The clinical and inflammatory relationships between periodontitis and chronic obstructive pulmonary disease

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AimTo investigate associations between Periodontitis, Chronic Obstructive Pulmonary Disease(COPD) with and without Alpha 1 Anti‐trypsin Deficiency(AATD), including neutrophil functions implicated in tissue damage.
MethodsThe presence and severity of periodontitis (using two international criteria) and lung disease was assessed in 156 COPD patients with and without AATD accounting for common confounding factors. Saliva and systemic inflammatory markers were measured by ELISA together with neutrophil migration.
ResultsCOPD and AATD patients exhibited higher prevalence of periodontitis (COPD 95%; AATD 88%) than reported in unselected community dwelling populations even when risk factors (age, smoking history, socioeconomic status, dental habits) were considered. Periodontitis severity associated with lung disease severity (AATD, Periodontitis vs no periodontitis; FEV1 = 56% vs 99% predicted; TLCO = 59% vs. 81% predicted, p<0.0001 for both). Neutrophil migratory accuracy declined in stages II‐IV periodontitis patients with COPD or AATD compared to COPD or AATD with no or stage I periodontitis. Improved dental habits appeared to be associated with a reduction in exacerbation frequency in COPD.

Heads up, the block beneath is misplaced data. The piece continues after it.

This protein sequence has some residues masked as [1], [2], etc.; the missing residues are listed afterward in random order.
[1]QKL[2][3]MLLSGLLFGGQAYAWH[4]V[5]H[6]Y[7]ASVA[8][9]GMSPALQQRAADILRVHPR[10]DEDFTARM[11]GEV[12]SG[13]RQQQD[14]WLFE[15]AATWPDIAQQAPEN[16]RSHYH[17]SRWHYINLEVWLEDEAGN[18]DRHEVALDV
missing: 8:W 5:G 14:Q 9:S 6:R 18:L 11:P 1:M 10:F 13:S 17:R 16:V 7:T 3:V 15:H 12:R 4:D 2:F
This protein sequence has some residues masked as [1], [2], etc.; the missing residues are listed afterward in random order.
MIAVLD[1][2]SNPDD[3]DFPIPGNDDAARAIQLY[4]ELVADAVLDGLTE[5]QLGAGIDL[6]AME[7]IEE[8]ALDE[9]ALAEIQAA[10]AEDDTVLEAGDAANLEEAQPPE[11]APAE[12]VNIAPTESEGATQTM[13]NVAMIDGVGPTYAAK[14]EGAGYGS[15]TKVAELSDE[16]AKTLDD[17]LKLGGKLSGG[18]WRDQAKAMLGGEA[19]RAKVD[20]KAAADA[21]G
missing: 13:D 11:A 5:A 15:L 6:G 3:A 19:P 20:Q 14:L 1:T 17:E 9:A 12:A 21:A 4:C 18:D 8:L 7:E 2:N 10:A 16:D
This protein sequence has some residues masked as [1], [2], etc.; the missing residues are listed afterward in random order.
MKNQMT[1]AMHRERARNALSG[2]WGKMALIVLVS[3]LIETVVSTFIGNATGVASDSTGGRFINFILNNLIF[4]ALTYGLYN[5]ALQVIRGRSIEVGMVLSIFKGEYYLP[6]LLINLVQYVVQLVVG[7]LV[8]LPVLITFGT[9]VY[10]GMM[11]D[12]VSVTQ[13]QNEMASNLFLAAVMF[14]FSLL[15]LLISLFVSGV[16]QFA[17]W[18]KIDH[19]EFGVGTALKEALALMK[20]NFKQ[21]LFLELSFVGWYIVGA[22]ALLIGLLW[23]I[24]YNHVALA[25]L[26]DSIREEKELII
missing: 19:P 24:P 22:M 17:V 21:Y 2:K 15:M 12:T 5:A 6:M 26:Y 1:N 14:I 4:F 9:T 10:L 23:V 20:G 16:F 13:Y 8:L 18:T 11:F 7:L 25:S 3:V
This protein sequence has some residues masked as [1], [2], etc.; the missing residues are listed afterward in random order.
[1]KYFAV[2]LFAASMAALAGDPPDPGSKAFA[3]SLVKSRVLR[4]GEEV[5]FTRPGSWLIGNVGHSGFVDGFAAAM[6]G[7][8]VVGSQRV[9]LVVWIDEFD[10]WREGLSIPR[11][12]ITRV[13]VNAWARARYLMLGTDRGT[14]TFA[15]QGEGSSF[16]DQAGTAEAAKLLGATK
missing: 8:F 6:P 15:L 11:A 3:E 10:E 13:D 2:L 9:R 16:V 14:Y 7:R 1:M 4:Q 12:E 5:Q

ConclusionThe results support shared pathophysiology between periodontitis and COPD, especially when associated with AATD. This may reflect an amplification of neutrophilic inflammation and altered neutrophil functions, already described in periodontitis, COPD and AATD.


Original languageEnglish
JournalJournal of Clinical Periodontology
Early online date22 Jun 2020
Publication statusE-pub ahead of print - 22 Jun 2020